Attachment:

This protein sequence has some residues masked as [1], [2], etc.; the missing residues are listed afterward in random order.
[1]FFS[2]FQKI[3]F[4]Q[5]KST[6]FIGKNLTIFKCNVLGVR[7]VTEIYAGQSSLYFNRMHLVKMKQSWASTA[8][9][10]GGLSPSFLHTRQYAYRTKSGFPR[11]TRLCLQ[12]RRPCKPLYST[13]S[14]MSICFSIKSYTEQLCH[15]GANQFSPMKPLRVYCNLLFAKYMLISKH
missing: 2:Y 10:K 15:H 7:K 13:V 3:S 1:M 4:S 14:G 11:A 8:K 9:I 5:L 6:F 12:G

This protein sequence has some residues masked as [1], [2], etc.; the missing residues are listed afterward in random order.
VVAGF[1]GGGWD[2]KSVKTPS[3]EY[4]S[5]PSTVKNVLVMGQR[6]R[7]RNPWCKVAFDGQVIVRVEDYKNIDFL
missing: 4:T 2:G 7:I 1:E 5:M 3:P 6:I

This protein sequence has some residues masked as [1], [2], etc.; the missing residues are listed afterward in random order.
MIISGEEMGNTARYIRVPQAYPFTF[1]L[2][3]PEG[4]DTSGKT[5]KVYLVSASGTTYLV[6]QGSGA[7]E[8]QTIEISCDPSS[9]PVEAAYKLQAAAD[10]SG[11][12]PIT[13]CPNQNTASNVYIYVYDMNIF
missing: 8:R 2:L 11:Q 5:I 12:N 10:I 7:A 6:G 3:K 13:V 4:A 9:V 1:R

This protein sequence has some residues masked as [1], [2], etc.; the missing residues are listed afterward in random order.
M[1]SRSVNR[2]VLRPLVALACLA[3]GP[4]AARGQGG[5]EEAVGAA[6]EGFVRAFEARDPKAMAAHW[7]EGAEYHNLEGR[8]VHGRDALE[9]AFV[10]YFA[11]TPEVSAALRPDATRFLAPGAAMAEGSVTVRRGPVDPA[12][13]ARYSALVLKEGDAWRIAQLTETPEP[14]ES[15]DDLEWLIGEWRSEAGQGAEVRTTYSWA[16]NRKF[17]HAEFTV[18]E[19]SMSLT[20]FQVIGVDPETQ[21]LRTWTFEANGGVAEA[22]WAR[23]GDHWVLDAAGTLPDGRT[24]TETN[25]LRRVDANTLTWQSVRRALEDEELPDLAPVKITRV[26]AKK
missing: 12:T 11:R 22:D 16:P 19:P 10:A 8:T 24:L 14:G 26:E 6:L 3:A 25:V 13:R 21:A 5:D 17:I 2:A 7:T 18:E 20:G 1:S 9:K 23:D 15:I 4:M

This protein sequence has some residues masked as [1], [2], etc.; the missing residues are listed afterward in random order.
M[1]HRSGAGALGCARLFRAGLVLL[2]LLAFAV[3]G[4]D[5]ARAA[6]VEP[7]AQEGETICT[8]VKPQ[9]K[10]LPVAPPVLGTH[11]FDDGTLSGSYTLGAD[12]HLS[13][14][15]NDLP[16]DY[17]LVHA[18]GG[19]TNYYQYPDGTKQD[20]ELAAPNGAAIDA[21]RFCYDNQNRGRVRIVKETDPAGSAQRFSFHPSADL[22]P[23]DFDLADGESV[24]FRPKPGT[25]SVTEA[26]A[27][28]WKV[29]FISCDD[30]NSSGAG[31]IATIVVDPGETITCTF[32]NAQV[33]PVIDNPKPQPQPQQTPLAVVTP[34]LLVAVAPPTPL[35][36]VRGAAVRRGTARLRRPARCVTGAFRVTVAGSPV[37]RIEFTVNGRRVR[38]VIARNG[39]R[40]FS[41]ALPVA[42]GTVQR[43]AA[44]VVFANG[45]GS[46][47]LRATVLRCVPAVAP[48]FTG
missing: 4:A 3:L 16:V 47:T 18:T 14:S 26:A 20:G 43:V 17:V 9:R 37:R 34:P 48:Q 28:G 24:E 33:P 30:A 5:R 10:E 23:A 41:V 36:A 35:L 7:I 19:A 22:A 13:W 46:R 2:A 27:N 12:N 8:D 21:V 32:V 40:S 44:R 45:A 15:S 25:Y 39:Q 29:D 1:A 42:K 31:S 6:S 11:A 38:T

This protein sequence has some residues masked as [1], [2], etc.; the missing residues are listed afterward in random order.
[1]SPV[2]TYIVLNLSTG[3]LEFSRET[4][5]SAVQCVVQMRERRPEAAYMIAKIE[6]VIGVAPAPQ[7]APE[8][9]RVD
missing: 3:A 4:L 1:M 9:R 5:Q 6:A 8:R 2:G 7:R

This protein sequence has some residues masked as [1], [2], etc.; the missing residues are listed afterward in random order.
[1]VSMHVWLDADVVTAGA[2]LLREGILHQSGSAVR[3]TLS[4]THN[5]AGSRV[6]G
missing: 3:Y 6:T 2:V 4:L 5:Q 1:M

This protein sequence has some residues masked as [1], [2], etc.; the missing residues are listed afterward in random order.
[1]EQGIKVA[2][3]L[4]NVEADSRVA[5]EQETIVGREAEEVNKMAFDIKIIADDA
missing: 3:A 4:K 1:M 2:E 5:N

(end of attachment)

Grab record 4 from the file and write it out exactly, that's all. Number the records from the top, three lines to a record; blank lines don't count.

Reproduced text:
This protein sequence has some residues masked as [1], [2], etc.; the missing residues are listed afterward in random order.
M[1]SRSVNR[2]VLRPLVALACLA[3]GP[4]AARGQGG[5]EEAVGAA[6]EGFVRAFEARDPKAMAAHW[7]EGAEYHNLEGR[8]VHGRDALE[9]AFV[10]YFA[11]TPEVSAALRPDATRFLAPGAAMAEGSVTVRRGPVDPA[12][13]ARYSALVLKEGDAWRIAQLTETPEP[14]ES[15]DDLEWLIGEWRSEAGQGAEVRTTYSWA[16]NRKF[17]HAEFTV[18]E[19]SMSLT[20]FQVIGVDPETQ[21]LRTWTFEANGGVAEA[22]WAR[23]GDHWVLDAAGTLPDGRT[24]TETN[25]LRRVDANTLTWQSVRRALEDEELPDLAPVKITRV[26]AKK
missing: 12:T 11:R 22:D 16:P 19:P 10:A 8:T 24:L 14:G 26:E 6:L 3:A 25:V 13:R 21:A 5:D 17:I 2:A 7:T 18:E 20:G 1:S 9:K 23:D 15:I 4:M